Matsumoto N, Mori S, Hasegawa H, et al.
Simultaneous screening for JAK2 and calreticulin gene mutations in myeloproliferative neoplasms with high resolution melting.
Clin Chim Acta. 2016; 462:166-173 [PubMed] Related Publications
INTRODUCTION: Recently, novel calreticulin (CALR) mutations were discovered in Janus kinase 2 (JAK2) non-mutated myelofibrosis (PMF) and essential thrombocythemia (ET) cases, with a frequency of 60-80%. We examined clinical correlations and CALR mutation frequency in our myeloproliferative neoplasms (MPN) cases, and introduce an effective test method for use in clinical practice.
METHODS: We examined 177 samples previously investigated for the JAK2 mutation for differential diagnosis of MPN. JAK2 and CALR mutations were analyzed using melting curve analysis and microchip electrophoresis, respectively. Next, we constructed a test for simultaneous screening of the JAK2 and CALR mutations utilizing high resolution melting (HRM).
RESULTS: Among 99 MPN cases, 60 possessed the JAK2 mutation alone. Of the 39 MPN cases without the JAK2 mutation, 14 were positive for the CALR mutation, all of which were ET. Using our novel screening test for the JAK2 and CALR mutations by HRM, the concordance rate of conventional analysis with HRM was 96% for the JAK2 mutation and 95% for the CALR mutation.
CONCLUSION: Our novel simultaneous screening test for the JAK2 and CALR gene mutations with HRM is useful for diagnosis of MPN.

Li ZC, Fu HJ, Wang ZM, et al.
Correlative study between the JAK2V617F mutation and thrombosis in patients with myeloproliferative neoplasm.
Genet Mol Res. 2016; 15(3) [PubMed] Related Publications
In this study, we investigated the correlation between the JAK2V617F mutation and thrombosis in patients with myeloproliferative neoplasm (MPN) using real-time fluorescence quantitative PCR. The incidence of thrombus was monitored and blood and coagulation were routinely assayed in patients with MPN. The JAK2V617F mutation was found in 8/68 individuals in the control group (11.8%); it was expressed in 44/68 patients with MPN (64.7%), suggesting that the rate of this mutation was significantly higher in patients with MPN than that in the control group. Twenty-six MPN patients (38.2%) showed symptoms of thrombosis; MPN patients with thrombosis showed a significantly higher rate of the JAK2V617F mutation, were of a greater age, and had higher blood pressure than MPN patients without thrombosis. In addition, the white blood cells (WBC) (21.98 ± 1.95) and platelets (364.68 ± 97.72) were significantly higher in patients, expressing the mutated gene, with polycythemia vera than in the patients without the mutation. The WBC (32.89 ± 4.25) and hemoglobin (161.92 ± 16.19) were significantly increased in the essential thrombocythemia patients with gene mutation compared with the patients without mutation. MPN patients showed higher blood clotting ability than the control subjects; moreover, MPN patients with the JAK2V617F mutation showed higher blood clotting ability than those without the mutation. The findings of this study indicate that the JAK2V617F mutation is correlated with the incidence of thrombosis, and analysis of this mutation has important clinical significance in the diagnosis and treatment of MPN.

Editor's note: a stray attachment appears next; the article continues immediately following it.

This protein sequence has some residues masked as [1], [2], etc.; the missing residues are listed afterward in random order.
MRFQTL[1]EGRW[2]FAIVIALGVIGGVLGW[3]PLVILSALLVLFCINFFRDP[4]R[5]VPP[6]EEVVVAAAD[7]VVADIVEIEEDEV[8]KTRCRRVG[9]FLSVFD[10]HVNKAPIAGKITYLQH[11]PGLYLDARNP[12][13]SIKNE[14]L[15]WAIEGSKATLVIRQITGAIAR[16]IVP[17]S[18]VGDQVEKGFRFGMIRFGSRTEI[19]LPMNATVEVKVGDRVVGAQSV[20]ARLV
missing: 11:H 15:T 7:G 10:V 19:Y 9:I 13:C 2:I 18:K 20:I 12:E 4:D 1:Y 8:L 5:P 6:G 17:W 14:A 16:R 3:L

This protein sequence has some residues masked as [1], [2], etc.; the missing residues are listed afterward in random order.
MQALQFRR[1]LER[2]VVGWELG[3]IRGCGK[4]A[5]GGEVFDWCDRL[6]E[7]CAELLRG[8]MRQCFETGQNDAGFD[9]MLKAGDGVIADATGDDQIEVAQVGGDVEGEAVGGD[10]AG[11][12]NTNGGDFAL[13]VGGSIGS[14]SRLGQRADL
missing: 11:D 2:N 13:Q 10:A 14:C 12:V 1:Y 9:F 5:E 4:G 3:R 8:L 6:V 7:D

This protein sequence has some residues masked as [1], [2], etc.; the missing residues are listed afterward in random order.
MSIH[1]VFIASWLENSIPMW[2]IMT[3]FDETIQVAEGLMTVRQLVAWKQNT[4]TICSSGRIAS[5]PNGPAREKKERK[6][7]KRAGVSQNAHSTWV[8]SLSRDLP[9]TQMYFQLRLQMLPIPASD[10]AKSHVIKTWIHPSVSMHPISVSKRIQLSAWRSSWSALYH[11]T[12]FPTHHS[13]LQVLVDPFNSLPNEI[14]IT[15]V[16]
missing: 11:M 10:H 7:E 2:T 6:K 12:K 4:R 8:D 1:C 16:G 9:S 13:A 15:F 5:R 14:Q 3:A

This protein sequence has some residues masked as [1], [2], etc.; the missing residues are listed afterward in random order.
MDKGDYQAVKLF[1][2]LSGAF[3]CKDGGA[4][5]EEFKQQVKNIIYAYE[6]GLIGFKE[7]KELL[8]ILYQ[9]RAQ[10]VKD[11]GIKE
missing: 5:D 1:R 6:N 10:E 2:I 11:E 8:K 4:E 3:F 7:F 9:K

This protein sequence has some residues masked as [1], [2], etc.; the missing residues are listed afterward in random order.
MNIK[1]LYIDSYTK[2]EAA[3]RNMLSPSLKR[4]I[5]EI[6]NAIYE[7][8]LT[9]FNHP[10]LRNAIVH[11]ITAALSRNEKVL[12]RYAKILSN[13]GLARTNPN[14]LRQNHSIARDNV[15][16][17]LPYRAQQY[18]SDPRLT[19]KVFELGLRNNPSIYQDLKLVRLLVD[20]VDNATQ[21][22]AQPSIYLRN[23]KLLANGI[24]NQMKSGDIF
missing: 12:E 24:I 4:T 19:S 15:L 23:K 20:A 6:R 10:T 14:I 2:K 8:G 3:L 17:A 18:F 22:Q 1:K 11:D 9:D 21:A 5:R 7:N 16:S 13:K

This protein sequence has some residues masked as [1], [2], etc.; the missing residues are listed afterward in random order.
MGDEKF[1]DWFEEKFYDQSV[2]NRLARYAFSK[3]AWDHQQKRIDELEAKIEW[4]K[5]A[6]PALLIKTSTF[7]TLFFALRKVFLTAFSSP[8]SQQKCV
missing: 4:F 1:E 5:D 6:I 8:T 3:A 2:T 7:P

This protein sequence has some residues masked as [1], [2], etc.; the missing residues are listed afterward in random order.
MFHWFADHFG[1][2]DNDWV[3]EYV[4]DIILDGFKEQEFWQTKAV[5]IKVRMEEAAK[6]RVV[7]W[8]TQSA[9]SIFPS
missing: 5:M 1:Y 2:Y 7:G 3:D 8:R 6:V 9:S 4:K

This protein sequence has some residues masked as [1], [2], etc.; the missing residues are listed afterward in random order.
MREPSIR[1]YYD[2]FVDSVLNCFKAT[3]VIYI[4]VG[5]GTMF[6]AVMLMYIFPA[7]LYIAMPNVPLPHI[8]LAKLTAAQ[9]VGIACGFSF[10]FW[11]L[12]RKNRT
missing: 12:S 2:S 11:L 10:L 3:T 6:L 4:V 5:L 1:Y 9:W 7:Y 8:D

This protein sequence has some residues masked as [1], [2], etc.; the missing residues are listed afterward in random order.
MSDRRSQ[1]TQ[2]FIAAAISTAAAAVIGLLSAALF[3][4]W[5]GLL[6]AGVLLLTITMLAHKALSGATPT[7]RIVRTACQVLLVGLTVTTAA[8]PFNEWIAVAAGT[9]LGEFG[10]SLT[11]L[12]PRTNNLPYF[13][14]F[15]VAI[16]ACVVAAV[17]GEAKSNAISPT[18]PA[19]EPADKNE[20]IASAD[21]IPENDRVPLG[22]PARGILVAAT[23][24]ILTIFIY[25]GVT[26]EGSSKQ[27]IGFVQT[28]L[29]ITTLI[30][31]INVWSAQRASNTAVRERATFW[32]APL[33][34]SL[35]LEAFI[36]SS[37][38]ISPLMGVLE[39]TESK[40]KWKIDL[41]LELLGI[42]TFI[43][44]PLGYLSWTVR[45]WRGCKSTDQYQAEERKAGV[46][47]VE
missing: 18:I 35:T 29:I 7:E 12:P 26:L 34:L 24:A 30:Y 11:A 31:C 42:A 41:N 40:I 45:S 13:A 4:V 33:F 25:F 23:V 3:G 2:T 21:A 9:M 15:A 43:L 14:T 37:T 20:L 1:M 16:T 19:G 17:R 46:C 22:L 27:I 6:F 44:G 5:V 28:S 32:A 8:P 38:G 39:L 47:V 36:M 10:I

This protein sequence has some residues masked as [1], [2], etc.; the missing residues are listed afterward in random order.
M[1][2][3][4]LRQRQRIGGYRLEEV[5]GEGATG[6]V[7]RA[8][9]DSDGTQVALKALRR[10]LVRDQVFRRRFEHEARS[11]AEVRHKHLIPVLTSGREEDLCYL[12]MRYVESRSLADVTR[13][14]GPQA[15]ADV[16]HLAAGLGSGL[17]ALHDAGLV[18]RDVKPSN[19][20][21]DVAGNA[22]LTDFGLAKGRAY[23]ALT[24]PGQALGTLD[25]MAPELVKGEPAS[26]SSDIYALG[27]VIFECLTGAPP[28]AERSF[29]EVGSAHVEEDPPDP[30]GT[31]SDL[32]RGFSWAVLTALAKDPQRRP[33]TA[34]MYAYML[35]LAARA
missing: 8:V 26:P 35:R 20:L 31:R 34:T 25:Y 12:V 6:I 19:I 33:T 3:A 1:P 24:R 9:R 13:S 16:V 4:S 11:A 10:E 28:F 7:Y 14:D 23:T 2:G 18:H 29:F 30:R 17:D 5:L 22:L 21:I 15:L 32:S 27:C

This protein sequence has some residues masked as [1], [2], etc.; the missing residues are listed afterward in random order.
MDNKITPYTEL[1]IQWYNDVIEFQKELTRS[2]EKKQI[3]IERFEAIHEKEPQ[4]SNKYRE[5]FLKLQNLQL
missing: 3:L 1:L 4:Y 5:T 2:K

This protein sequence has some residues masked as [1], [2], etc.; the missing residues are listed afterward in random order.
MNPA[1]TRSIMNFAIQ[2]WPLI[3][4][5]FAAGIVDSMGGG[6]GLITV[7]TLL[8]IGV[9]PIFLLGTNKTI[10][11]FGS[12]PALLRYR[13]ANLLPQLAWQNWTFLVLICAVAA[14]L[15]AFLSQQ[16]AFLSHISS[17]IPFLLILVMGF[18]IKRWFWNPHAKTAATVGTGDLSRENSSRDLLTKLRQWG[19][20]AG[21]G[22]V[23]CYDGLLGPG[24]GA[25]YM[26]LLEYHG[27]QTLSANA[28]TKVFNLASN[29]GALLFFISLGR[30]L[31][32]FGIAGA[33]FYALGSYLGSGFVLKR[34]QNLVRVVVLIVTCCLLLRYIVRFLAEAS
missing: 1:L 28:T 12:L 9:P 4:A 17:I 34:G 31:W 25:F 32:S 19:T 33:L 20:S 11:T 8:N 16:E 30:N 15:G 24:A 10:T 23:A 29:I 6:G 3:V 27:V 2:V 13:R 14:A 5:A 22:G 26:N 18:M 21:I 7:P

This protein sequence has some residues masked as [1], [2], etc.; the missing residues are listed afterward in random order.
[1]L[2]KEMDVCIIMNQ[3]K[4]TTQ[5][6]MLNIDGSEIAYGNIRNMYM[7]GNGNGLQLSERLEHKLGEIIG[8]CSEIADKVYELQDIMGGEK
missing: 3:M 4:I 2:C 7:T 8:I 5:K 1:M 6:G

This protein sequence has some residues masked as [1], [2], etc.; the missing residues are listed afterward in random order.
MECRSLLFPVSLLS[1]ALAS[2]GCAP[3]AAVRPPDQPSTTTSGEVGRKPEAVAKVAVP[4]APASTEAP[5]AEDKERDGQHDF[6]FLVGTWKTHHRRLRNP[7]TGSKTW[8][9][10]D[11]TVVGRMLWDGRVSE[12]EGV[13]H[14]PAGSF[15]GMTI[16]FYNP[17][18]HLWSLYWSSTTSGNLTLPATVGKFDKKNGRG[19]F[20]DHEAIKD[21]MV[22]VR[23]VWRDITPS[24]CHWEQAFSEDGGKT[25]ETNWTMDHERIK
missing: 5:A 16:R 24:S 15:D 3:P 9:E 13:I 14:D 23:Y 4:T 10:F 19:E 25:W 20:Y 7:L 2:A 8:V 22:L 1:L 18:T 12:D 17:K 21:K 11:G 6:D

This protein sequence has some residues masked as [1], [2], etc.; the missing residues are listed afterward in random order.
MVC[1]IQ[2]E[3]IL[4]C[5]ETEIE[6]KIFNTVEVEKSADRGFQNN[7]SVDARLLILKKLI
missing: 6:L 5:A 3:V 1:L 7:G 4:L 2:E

Gardner JA, Peterson JD, Turner SA, et al.
Detection of CALR Mutation in Clonal and Nonclonal Hematologic Diseases Using Fragment Analysis and Next-Generation Sequencing.
Am J Clin Pathol. 2016; 146(4):448-55 [PubMed] Related Publications
OBJECTIVES: To describe three methods used to screen for frameshift mutations in exon 9 of the CALR gene.
METHODS: Genomic DNA from 47 patients was extracted from peripheral blood and bone marrow using the EZ1 DNA Blood Kit (Qiagen, Valencia, CA) and quantified by the Quant-iT PicoGreen dsDNA Assay Kit (Invitrogen, San Diego, CA). After clinical history, cytogenetics, and molecular tests, patients were diagnosed with either clonal or nonclonal hematologic diseases. CALR screening was primarily performed using fragment analysis polymerase chain reaction, then next-generation sequencing and Sanger sequencing.
RESULTS: Among the 18 patients diagnosed with clonal diseases, one had acute myeloid leukemia (positive for trisomy 8), and 17 had myeloproliferative neoplasms (MPNs), including chronic myeloid leukemia (CML), essential thrombocythemia (ET), primary myelofibrosis (PMF), and polycythemia vera (PV). Patients with CML were positive for the BCR-ABL1 fusion. Ten patients were positive for JAK2 (PMF, n = 1; ET, n = 2; PV, n = 7), and three were CALR positive (ET, n = 1; PMF, n = 2). Patients diagnosed with a nonclonal disease were negative for JAK2, BCR-ABL, and CALR mutations.
CONCLUSIONS: Screening for CALR mutations is essential in BCR-ABL-negative MPNs since it not only provides valuable diagnostic and prognostic information but also identifies potential treatment targets. Since this study describes the importance of screening for known and novel biomarkers, we described in detail three methods that could be easily integrated into a clinical laboratory.

Farhadi E, Zaker F, Safa M, Rezvani MR
miR-101 sensitizes K562 cell line to imatinib through Jak2 downregulation and inhibition of NF-κB target genes.
Tumour Biol. 2016; 37(10):14117-14128 [PubMed] Related Publications